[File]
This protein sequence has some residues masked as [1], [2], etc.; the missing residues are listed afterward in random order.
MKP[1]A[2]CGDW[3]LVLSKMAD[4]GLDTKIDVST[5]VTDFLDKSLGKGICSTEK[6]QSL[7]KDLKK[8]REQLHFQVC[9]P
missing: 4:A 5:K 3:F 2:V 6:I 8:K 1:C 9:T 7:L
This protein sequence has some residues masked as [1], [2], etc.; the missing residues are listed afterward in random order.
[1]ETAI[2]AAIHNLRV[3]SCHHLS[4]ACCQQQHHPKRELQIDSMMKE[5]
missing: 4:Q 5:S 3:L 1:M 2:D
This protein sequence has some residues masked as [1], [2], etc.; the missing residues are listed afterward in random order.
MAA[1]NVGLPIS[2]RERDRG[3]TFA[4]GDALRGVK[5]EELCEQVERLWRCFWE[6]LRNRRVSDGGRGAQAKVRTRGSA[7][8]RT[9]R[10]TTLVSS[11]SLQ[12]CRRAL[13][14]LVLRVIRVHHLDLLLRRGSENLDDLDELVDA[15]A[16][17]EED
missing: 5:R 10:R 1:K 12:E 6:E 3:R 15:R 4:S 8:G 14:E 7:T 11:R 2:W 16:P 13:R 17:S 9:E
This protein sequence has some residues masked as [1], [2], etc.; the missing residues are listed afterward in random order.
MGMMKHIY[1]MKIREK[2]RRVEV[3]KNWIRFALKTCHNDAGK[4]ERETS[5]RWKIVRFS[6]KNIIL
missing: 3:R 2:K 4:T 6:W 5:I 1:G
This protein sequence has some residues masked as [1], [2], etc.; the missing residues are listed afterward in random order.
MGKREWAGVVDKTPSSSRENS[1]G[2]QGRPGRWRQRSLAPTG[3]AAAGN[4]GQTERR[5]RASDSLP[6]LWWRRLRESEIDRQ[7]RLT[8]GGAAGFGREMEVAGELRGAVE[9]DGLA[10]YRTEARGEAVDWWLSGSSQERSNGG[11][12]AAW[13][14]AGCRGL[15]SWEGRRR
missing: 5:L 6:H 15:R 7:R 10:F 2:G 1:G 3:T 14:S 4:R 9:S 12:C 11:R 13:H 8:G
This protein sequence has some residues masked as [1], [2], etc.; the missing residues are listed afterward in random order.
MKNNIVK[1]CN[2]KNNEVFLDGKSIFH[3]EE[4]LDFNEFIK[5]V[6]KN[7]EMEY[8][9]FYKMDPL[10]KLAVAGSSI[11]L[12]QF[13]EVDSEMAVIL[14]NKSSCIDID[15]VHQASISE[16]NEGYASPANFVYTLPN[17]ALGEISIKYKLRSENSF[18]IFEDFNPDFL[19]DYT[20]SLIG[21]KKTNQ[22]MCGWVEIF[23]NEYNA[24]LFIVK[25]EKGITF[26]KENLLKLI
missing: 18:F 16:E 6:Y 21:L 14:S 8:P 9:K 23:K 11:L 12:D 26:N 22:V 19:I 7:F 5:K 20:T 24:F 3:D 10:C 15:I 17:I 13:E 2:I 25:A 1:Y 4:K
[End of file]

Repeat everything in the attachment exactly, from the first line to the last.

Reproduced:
This protein sequence has some residues masked as [1], [2], etc.; the missing residues are listed afterward in random order.
MKP[1]A[2]CGDW[3]LVLSKMAD[4]GLDTKIDVST[5]VTDFLDKSLGKGICSTEK[6]QSL[7]KDLKK[8]REQLHFQVC[9]P
missing: 4:A 5:K 3:F 2:V 6:I 8:K 1:C 9:T 7:L
This protein sequence has some residues masked as [1], [2], etc.; the missing residues are listed afterward in random order.
[1]ETAI[2]AAIHNLRV[3]SCHHLS[4]ACCQQQHHPKRELQIDSMMKE[5]
missing: 4:Q 5:S 3:L 1:M 2:D
This protein sequence has some residues masked as [1], [2], etc.; the missing residues are listed afterward in random order.
MAA[1]NVGLPIS[2]RERDRG[3]TFA[4]GDALRGVK[5]EELCEQVERLWRCFWE[6]LRNRRVSDGGRGAQAKVRTRGSA[7][8]RT[9]R[10]TTLVSS[11]SLQ[12]CRRAL[13][14]LVLRVIRVHHLDLLLRRGSENLDDLDELVDA[15]A[16][17]EED
missing: 5:R 10:R 1:K 12:E 6:E 3:R 15:R 4:S 8:G 14:E 7:T 11:R 2:W 16:P 13:R 17:S 9:E
This protein sequence has some residues masked as [1], [2], etc.; the missing residues are listed afterward in random order.
MGMMKHIY[1]MKIREK[2]RRVEV[3]KNWIRFALKTCHNDAGK[4]ERETS[5]RWKIVRFS[6]KNIIL
missing: 3:R 2:K 4:T 6:W 5:I 1:G
This protein sequence has some residues masked as [1], [2], etc.; the missing residues are listed afterward in random order.
MGKREWAGVVDKTPSSSRENS[1]G[2]QGRPGRWRQRSLAPTG[3]AAAGN[4]GQTERR[5]RASDSLP[6]LWWRRLRESEIDRQ[7]RLT[8]GGAAGFGREMEVAGELRGAVE[9]DGLA[10]YRTEARGEAVDWWLSGSSQERSNGG[11][12]AAW[13][14]AGCRGL[15]SWEGRRR
missing: 5:L 6:H 15:R 7:R 10:F 2:G 1:G 3:T 14:S 4:R 9:S 12:C 11:R 13:H 8:G
This protein sequence has some residues masked as [1], [2], etc.; the missing residues are listed afterward in random order.
MKNNIVK[1]CN[2]KNNEVFLDGKSIFH[3]EE[4]LDFNEFIK[5]V[6]KN[7]EMEY[8][9]FYKMDPL[10]KLAVAGSSI[11]L[12]QF[13]EVDSEMAVIL[14]NKSSCIDID[15]VHQASISE[16]NEGYASPANFVYTLPN[17]ALGEISIKYKLRSENSF[18]IFEDFNPDFL[19]DYT[20]SLIG[21]KKTNQ[22]MCGWVEIF[23]NEYNA[24]LFIVK[25]EKGITF[26]KENLLKLI
missing: 18:F 16:E 6:Y 21:L 14:S 8:P 9:K 23:K 11:L 12:D 26:N 22:V 19:I 7:F 5:K 20:T 24:F 3:D 10:C 15:I 17:I 13:E 2:I 25:A 1:Y 4:K